Eight years after the Joker's reign of anarchy, the Dark Knight is forced to return from his imposed exile to save Gotham City from the brutal guerrilla terrorist Bane with the help of the enigmatic Catwoman.
In Nazi-occupied France, young Jewish refugee Shosanna Dreyfus witnesses the slaughter of her family by Colonel Hans Landa. Narrowly escaping with her life, she plots her revenge several years later when German war hero Fredrick Zoller takes a rapid interest in her and arranges an illustrious movie premiere at the theater she now runs. With the promise of every major Nazi officer in attendance, the event catches the attention of the "Basterds", a group of Jewish-American guerrilla soldiers led by the ruthless Lt. Aldo Raine. As the relentless executioners advance and the conspiring young girl's plans are set in motion, their paths will cross for a fateful evening that will shake the very annals of history. Written by
The Massie Twins
As with all his films, there are blatant mistakes and errors inserted on purpose. One example of this can be found in the English subtitles of characters speaking in a foreign language. Occasionally, the foreign word is inserted into the subtitle. Example: When Col. Landa is speaking to the French farmer, he says "Oui" which is French for "Yes". Instead of the word "Yes" appearing in the subtitle, the word "Oui" appears despite the fact that the rest of the French dialog is translated to English. See more »
In the ditch scene, while Lt. Aldo Raine questions the first of his three German prisoners Sgt. Werner Rachtmann, the latter's Close Combat clasp (worn over his left breast pocket) appears and disappears between scenes. See more »
Ja, mein Führer?
[in German; subtitled]
I have an order I want relayed to all German soldiers stationed in France. The Jew degenerate known as the Bear Jew henceforth is never to be referred to as the Bear Jew again. Did you get that, Kliest?
Ja, mein Führer.
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Both the opening and closing credits change fonts numerous times, displaying typefaces seen in a variety of earlier Tarantino films. See more »
..."Inglorious" as our local theater decided to display its title on their marquee, minus the second word. It is terrific cinema.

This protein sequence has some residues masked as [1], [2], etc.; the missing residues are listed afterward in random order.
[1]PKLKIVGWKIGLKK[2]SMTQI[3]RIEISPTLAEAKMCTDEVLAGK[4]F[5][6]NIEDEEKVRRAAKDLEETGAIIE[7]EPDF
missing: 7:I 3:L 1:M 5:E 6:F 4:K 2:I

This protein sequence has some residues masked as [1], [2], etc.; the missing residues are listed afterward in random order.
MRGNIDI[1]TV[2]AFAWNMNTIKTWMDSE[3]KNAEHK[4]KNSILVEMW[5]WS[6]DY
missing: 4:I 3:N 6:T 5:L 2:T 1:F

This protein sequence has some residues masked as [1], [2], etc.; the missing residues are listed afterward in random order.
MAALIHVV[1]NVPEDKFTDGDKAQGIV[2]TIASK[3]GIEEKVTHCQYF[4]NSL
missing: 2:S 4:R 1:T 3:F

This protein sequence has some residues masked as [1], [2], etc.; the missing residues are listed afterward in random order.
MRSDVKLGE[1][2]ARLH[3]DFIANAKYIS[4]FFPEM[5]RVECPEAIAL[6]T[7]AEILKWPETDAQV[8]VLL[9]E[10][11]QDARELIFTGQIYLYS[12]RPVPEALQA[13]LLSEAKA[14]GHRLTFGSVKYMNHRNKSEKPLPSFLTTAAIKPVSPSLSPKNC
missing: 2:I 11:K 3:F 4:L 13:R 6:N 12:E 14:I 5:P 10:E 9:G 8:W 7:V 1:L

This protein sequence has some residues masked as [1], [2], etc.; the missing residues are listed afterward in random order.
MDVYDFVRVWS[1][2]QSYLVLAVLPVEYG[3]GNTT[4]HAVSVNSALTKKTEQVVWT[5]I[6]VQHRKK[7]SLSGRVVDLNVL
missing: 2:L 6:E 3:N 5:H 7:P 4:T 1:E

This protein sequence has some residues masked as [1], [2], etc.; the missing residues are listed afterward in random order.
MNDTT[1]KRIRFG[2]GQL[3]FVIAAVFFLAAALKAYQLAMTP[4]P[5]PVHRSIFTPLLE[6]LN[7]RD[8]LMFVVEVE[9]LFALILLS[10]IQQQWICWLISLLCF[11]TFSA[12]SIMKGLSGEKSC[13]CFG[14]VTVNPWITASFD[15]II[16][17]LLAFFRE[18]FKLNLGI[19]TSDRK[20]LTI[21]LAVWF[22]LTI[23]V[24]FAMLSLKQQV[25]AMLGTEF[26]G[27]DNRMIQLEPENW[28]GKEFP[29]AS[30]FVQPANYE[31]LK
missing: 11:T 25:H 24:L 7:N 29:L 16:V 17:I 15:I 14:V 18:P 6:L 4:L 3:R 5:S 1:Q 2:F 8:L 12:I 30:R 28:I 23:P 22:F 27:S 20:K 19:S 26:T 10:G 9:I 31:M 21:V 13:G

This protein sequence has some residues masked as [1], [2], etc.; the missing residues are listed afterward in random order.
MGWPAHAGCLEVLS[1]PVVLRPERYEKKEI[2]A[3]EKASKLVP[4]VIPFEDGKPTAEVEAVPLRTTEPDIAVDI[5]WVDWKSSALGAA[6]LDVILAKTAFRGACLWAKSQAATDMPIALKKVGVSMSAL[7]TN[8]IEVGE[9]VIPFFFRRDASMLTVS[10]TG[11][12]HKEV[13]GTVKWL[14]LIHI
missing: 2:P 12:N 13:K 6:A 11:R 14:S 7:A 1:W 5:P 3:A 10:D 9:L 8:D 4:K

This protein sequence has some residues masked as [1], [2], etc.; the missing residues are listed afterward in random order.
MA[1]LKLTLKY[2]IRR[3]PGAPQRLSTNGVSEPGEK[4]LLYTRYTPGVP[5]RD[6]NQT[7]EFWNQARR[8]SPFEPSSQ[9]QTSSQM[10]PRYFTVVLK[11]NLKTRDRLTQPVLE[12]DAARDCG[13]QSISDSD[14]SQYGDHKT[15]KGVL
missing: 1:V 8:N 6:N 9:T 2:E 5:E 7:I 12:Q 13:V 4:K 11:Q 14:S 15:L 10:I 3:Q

I don't hesitate to recommend this film to all but the over-squeamish. Let them never know what they're missing.
I did hesitate to give it ten stars because of my experience of Tarantino's previous films. In every case, save "Reservoir Dogs," they have improved with additional watching.
So although I gave it ten stars, I did so reluctantly. It leaves me no "up" to go to.
Yes Christoph Waltz is the Nazi we've all imagined the worst to be. He is cultured, sophisticated, suave and most sadistic, the kind of man who can make a glass of milk a threat and who puts out his cigarette abruptly in a strudel, grinding it into the whipped cream as if he were grinding his heel into a victim.
To understand Tarantino's films, you need only have a sense of dialogue, color and pacing. The colors are as bright as necessary and when necessary, brighter yet. In the French farmhouse of the opening scene, they are muted and dark, but excessively so. Outside a brilliant sun is shining, but in the one room of the house, everything is bathed in shadows and black.
It is a brilliant setting for an interrogation by Waltz, as the "Jew Hunter" of the SS, who dangles his host French farmer over the precipice of revealing what he cannot reveal numerous times, then pulls him back with obsequious lines of friendship and understanding.
A second sadistic German, well-played by August Diehl, later functions as important actor in the final plot twist. Diehl's Nazi Major, who has an ear for German accents, is almost as good as Waltz....almost.
Film classes will study much from this movie. They should look lovingly at the superb pacing. Tarantino knows just how long to draw out a scene, building suspense in the manner of Hitchcock, then at just the breaking point, suddenly coming to a resolution.
For color, look for a final shot at a French Theater, where its secretly Jewish proprietor is staging a surprise for the upper reaches of Nazi leadership.
We see her, played by Melanie Laurent, awaiting the hated German dignataries who will arrive for a film preview of the latest Deutsch film masterpiece, a propaganda piece about a German hero and his dubious accomplishments.
Laurent is framed on a balcony, reflected in the glass mirrors of the gorgeous theater, her red lips and low cut dress reflecting everywhere the intensity of her designs on her guests. It is a single shot that would be worth an entire film.
There are thankfully many more such images, many more paced scenes of exquisite dialog and suspense.
In short, see it. I'm sure you'll see it again and again.
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